Via Billy Bragg, Hillman met Joe Purdy and returned to Los Angeles, recording two albums – Eagle Rock Fire and Who Will Be Next? – with the American singer-songwriter and touring extensively. In 2014 and 2015, he also accompanied Purdy on the Cayamo Cruise, a live music event in the Caribbean on a cruise ship crammed with A-list stars from the country music scene.

In 2017, a meeting with producer, engineer, songwriter and multi-instrumentalist Ethan Johns at the UK Americana Awards led to Hillman joining the house band and Johns’ own act, the Black-Eyed Dogs. Johns would also call on Hillman when he produced Laura Marling’s 2020 album, Song for Our Daughter.“They wanted something different,” recalls Hillman.

“It wasn’t ‘turn up and do a kind of country thing’, it was ‘just be you’. There’s a lot of people who are exploring different avenues with the pedal steel, and it’s great because I think if we all just kind of sat around playing country music, it wouldn’t move on.”

In recent years, Hillman’s playing has also graced the Grammy-nominated music of Bristol born singer-songwriter Yola Carter. “It’s great to see an artist go from doing small gigs... she’s the first artist I’ve played with where I’ve seen the whole career trajectory.”

Playing For The Song

When asked what makes a good pedal steel player, Hillman cites empathy for the song and the importance of listening. He says:

“I think what makes a steel player is knowing when not to play, definitely”.

While guitarists will generally be kept busy playing chords when not playing solos or licks, pedal steel entails restraint and moments where “you just sit there doing nothing”, he says.

“It’s so tempting [to think] ‘oh, I’ll just add a little bit.’ And then sometimes also, people might look at you like, ‘why are you not playing anything?’.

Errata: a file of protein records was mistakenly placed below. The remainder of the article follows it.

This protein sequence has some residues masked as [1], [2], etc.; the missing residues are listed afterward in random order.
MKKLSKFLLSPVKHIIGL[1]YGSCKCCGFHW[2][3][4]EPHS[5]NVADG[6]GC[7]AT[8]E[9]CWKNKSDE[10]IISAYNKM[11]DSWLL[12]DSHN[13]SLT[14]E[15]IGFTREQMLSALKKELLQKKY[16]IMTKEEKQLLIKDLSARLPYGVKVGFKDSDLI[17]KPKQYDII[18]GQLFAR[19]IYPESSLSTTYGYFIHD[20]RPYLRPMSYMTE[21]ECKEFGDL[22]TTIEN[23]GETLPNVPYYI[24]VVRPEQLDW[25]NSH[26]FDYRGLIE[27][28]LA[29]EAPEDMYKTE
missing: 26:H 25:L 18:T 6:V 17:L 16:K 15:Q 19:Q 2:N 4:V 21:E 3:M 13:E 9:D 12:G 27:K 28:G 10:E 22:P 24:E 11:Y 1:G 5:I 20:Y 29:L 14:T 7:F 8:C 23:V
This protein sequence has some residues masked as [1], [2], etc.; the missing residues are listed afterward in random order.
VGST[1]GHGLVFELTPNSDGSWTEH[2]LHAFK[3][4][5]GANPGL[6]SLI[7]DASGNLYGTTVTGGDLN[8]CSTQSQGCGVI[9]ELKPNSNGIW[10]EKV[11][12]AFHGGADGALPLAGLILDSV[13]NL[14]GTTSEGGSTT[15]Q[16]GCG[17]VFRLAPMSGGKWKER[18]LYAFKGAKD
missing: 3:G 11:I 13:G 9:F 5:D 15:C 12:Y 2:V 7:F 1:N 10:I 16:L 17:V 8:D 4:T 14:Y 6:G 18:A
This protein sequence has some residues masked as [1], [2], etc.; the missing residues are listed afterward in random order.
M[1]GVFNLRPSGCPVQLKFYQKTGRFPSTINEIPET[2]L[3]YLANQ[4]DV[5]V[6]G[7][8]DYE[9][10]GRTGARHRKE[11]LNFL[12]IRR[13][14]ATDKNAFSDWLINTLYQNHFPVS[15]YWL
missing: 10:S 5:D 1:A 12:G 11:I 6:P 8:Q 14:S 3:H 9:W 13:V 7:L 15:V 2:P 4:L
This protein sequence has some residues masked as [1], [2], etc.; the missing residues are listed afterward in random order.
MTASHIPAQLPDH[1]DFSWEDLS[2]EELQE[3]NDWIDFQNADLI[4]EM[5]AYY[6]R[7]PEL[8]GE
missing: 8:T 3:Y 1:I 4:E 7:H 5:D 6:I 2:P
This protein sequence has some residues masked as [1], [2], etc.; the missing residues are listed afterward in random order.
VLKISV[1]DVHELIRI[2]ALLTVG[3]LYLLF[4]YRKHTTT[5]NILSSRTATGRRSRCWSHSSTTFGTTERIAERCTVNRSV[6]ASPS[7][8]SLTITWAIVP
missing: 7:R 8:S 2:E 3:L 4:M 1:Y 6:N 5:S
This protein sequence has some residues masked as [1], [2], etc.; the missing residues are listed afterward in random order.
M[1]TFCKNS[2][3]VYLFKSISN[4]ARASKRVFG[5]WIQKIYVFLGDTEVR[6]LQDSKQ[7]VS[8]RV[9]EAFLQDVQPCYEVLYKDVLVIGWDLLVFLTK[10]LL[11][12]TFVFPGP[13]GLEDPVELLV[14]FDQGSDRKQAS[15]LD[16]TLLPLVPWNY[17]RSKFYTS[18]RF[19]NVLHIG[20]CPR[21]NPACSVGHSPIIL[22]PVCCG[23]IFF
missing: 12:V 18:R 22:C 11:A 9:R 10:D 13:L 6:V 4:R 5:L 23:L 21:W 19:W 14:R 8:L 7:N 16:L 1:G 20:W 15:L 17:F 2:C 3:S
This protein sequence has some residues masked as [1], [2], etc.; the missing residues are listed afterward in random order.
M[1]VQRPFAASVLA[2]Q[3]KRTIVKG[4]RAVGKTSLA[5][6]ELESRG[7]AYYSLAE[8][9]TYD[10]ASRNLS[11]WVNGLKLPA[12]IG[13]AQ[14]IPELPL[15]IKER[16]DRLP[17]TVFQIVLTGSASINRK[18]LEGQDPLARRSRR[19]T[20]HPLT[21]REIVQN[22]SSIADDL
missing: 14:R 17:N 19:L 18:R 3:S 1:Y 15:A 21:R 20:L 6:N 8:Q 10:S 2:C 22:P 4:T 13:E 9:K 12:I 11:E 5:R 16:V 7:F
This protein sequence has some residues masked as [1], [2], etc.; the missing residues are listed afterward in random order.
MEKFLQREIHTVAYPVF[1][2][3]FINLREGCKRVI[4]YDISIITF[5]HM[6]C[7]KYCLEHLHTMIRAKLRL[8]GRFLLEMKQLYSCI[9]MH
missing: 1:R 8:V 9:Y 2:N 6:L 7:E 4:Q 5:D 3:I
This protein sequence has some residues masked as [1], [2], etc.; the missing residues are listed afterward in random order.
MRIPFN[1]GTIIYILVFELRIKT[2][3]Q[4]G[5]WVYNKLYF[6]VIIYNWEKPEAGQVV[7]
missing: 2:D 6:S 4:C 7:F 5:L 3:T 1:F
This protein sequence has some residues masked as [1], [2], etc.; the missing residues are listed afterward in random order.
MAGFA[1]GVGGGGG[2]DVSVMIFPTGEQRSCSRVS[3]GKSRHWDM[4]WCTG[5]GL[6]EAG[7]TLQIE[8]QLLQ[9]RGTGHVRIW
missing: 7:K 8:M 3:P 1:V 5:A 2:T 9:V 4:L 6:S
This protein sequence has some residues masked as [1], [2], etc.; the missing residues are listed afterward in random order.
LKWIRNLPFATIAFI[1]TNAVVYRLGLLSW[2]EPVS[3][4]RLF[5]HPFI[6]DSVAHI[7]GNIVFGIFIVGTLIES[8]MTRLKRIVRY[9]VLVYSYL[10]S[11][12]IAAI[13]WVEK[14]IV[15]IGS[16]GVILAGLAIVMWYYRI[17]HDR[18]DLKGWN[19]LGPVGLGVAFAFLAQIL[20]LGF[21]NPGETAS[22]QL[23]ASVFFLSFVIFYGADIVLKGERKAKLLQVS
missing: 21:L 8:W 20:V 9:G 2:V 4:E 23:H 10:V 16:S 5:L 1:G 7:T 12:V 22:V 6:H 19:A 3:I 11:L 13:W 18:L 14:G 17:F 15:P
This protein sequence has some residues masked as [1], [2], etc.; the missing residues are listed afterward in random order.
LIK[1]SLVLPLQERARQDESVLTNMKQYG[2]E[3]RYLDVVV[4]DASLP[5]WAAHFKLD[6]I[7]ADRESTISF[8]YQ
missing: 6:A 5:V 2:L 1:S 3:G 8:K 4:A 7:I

“But it’s just about using your ears and, you know, playing to the music. And also, just working hard at it, really. It’s easy to get complacent and yes, you can. You’ve always got to be looking and pushing yourself on.”


Meeting Johnny Marr

Despite being known for pedal steel work, Hillman is still equally enthused by the electric guitar. “I take my Rickenbacker on tour all the time,” he says. “It was always kind of like, ‘play pedal steel like Greg Leisz and play guitar like Johnny Marr’.”

Soon after joining Billy Bragg’s band, Hillman met Johnny Marr, by chance, while browsing for vinyl in Kingbee Records in Chorlton, Manchester. As Hillman flicked through the albums, something in his peripheral vision caught his eye. “I knew it was Johnny Marr because of his shoes,” he laughs. “I think they might have been his signature-brand PF Flyers. They just looked much cooler than anybody else’s shoes that I knew. I looked up and it was him.

“I had met Johnny briefly [before] at Salford Uni when he was there as an honorary Professor. I had gone down with my Rickenbacker six-string which he briefly played, which was mind-blowing as an 18-year-old.

“He said he remembered meeting me and was pleased to hear I was working with Billy Bragg. He produced Billy’s Don’t Try This at Home album, so we talked about that for a little bit. He gave me a few pointers and was asking how Billy was. I remember asking him about that riff on Sexuality and he said, ‘oh yeah, I had a kind of slapback thing going on’". 

Photo ofNeil Crossley
Thanks to

Neil Crossley

A journalist and editor who has written for The Independent, The Daily Telegraph, The Guardian and The Financial Times. Neil also fronts the band Furlined.